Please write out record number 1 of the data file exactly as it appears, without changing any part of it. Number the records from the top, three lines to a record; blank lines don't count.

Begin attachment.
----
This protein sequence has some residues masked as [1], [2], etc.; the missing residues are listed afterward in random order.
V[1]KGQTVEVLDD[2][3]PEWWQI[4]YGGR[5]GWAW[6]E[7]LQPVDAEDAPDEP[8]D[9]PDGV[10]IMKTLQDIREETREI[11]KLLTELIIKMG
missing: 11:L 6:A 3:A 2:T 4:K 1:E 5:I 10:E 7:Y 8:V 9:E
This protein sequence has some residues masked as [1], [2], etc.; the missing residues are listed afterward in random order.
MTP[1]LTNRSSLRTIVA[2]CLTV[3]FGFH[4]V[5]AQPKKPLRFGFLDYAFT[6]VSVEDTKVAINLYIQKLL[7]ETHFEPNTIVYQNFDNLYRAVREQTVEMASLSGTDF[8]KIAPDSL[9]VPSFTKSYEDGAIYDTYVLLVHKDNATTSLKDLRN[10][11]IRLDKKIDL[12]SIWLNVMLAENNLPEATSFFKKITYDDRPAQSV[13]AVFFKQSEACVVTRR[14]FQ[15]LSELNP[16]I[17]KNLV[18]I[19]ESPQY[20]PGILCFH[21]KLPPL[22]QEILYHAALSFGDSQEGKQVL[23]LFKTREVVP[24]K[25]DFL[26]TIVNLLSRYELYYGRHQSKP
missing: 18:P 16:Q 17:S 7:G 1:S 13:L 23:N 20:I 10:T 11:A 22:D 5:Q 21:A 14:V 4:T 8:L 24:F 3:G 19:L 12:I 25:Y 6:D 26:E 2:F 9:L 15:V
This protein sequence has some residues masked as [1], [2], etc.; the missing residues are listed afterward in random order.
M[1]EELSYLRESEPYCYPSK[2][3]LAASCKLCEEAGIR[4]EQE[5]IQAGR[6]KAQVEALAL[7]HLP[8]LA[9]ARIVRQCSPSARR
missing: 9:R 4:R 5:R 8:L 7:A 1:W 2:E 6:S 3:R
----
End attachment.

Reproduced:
This protein sequence has some residues masked as [1], [2], etc.; the missing residues are listed afterward in random order.
V[1]KGQTVEVLDD[2][3]PEWWQI[4]YGGR[5]GWAW[6]E[7]LQPVDAEDAPDEP[8]D[9]PDGV[10]IMKTLQDIREETREI[11]KLLTELIIKMG
missing: 11:L 6:A 3:A 2:T 4:K 1:E 5:I 10:E 7:Y 8:V 9:E